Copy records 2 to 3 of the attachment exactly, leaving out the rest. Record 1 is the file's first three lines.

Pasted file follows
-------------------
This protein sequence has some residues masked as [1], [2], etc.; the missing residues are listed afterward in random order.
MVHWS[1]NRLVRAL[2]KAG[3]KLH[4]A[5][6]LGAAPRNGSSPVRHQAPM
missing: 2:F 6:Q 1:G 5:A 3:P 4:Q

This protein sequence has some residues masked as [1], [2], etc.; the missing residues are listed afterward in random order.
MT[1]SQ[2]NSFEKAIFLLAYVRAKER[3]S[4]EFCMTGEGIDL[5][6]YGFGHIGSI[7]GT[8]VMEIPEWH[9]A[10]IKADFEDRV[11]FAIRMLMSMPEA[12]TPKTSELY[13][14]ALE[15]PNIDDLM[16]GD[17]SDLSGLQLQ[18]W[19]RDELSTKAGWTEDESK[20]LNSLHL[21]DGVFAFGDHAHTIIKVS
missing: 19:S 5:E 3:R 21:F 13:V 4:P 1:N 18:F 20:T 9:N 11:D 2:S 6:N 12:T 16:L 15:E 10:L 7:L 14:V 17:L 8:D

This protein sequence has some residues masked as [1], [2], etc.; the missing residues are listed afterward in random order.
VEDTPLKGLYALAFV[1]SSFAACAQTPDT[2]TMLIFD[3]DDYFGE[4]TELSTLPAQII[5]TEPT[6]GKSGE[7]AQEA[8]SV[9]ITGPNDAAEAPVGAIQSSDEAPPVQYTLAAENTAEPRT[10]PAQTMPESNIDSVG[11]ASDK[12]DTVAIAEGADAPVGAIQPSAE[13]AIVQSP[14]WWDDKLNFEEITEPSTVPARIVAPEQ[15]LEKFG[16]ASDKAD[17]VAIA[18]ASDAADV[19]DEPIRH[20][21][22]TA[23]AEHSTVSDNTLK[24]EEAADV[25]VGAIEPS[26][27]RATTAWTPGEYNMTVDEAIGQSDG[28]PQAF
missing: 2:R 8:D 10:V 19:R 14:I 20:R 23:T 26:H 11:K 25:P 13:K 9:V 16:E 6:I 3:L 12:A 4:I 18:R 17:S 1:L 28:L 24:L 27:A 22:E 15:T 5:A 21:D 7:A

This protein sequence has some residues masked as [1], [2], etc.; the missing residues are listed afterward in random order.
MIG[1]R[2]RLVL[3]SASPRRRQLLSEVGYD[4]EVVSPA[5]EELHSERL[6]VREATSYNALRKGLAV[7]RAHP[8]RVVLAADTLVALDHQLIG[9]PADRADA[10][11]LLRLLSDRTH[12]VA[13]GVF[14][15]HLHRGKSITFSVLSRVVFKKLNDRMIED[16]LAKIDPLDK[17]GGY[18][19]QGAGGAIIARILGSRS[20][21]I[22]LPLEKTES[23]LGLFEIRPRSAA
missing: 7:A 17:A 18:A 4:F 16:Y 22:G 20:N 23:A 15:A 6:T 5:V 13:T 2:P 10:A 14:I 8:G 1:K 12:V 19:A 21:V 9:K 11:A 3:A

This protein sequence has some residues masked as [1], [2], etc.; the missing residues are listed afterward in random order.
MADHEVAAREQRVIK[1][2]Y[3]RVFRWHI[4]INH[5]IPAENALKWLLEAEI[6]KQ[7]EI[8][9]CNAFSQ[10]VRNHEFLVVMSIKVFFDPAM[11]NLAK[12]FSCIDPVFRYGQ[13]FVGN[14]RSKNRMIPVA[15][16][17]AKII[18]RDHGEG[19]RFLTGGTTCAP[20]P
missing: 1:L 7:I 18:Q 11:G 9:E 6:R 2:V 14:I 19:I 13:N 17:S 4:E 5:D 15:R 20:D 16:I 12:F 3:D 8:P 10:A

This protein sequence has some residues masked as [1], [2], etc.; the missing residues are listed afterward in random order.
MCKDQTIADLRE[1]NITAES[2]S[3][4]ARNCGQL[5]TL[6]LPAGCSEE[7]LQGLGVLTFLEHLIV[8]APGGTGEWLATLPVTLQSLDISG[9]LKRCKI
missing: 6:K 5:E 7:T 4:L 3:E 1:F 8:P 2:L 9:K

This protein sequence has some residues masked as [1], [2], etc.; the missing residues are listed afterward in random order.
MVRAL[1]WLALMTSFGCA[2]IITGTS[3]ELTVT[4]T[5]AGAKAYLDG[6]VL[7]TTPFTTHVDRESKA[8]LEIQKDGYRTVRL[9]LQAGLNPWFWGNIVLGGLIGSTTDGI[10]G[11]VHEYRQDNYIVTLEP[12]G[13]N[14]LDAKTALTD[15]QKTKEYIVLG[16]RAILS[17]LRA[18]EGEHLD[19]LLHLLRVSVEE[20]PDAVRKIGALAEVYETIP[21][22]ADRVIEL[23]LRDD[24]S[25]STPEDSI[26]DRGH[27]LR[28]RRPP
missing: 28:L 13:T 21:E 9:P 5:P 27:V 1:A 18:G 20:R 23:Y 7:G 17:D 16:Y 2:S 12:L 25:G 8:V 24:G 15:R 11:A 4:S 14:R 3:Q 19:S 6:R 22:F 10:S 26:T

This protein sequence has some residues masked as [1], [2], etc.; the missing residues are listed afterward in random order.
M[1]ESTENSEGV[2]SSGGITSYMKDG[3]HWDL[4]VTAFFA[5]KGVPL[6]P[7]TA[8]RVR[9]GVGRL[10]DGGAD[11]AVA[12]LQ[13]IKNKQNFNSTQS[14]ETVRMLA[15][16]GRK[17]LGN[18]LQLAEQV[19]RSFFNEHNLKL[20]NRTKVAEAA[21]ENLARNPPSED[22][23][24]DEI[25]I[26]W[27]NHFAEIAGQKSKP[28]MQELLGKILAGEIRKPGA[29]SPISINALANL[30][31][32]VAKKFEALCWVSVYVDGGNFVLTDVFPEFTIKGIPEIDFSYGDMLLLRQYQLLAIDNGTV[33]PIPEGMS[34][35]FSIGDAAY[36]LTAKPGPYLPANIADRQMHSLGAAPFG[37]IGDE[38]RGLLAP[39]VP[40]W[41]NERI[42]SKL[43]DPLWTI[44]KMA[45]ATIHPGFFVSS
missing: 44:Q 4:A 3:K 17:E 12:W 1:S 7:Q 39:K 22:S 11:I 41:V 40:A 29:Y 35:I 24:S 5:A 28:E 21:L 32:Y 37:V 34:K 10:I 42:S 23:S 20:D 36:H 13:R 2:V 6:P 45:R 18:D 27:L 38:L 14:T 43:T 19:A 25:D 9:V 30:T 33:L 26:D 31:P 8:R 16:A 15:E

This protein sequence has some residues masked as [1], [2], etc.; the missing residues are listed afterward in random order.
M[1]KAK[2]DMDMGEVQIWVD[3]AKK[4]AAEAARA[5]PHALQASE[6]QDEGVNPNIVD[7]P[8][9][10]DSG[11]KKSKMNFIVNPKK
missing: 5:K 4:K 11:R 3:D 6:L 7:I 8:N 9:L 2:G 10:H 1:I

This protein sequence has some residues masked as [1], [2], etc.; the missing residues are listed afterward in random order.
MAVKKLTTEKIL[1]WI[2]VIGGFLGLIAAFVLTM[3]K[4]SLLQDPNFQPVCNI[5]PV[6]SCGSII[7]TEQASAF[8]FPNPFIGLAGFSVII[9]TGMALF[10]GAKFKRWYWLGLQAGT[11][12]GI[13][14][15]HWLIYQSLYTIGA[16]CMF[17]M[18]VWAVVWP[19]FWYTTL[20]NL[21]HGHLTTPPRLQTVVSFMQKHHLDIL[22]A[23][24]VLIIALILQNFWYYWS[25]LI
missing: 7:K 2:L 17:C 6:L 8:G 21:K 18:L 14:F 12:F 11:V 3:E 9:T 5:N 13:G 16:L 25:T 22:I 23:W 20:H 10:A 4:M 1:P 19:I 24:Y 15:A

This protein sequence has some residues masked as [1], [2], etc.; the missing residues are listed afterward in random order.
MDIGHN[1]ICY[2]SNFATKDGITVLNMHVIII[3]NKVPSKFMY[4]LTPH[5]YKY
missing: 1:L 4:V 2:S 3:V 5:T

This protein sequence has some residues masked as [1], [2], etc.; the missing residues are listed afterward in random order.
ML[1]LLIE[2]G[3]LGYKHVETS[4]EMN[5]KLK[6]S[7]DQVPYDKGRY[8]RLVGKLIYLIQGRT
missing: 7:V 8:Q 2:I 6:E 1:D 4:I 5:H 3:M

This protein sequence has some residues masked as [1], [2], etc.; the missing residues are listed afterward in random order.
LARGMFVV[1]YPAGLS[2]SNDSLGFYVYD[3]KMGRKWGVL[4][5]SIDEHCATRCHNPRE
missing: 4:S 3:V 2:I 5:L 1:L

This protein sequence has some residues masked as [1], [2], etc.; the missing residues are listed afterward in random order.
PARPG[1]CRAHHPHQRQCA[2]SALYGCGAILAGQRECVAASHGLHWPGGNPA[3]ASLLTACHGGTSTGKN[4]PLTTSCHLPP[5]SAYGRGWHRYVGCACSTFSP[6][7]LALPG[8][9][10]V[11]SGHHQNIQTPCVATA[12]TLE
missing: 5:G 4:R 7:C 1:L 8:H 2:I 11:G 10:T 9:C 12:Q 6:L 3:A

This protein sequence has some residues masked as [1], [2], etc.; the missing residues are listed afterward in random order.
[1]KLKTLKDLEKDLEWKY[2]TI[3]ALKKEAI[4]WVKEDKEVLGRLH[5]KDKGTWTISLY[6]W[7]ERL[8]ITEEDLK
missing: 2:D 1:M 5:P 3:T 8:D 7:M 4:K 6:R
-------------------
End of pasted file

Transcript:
This protein sequence has some residues masked as [1], [2], etc.; the missing residues are listed afterward in random order.
MT[1]SQ[2]NSFEKAIFLLAYVRAKER[3]S[4]EFCMTGEGIDL[5][6]YGFGHIGSI[7]GT[8]VMEIPEWH[9]A[10]IKADFEDRV[11]FAIRMLMSMPEA[12]TPKTSELY[13][14]ALE[15]PNIDDLM[16]GD[17]SDLSGLQLQ[18]W[19]RDELSTKAGWTEDESK[20]LNSLHL[21]DGVFAFGDHAHTIIKVS
missing: 19:S 5:E 3:R 21:F 13:V 4:P 1:N 18:F 20:T 9:N 11:D 2:S 6:N 12:T 16:L 15:E 10:L 7:L 14:V 17:L 8:D

This protein sequence has some residues masked as [1], [2], etc.; the missing residues are listed afterward in random order.
VEDTPLKGLYALAFV[1]SSFAACAQTPDT[2]TMLIFD[3]DDYFGE[4]TELSTLPAQII[5]TEPT[6]GKSGE[7]AQEA[8]SV[9]ITGPNDAAEAPVGAIQSSDEAPPVQYTLAAENTAEPRT[10]PAQTMPESNIDSVG[11]ASDK[12]DTVAIAEGADAPVGAIQPSAE[13]AIVQSP[14]WWDDKLNFEEITEPSTVPARIVAPEQ[15]LEKFG[16]ASDKAD[17]VAIA[18]ASDAADV[19]DEPIRH[20][21][22]TA[23]AEHSTVSDNTLK[24]EEAADV[25]VGAIEPS[26][27]RATTAWTPGEYNMTVDEAIGQSDG[28]PQAF
missing: 2:R 8:D 10:V 19:R 14:I 20:R 23:T 26:H 11:K 25:P 13:K 9:V 16:E 6:I 3:L 12:A 4:I 18:R 17:S 1:L 28:L 24:L 27:A 22:E 15:T 5:A 21:D 7:A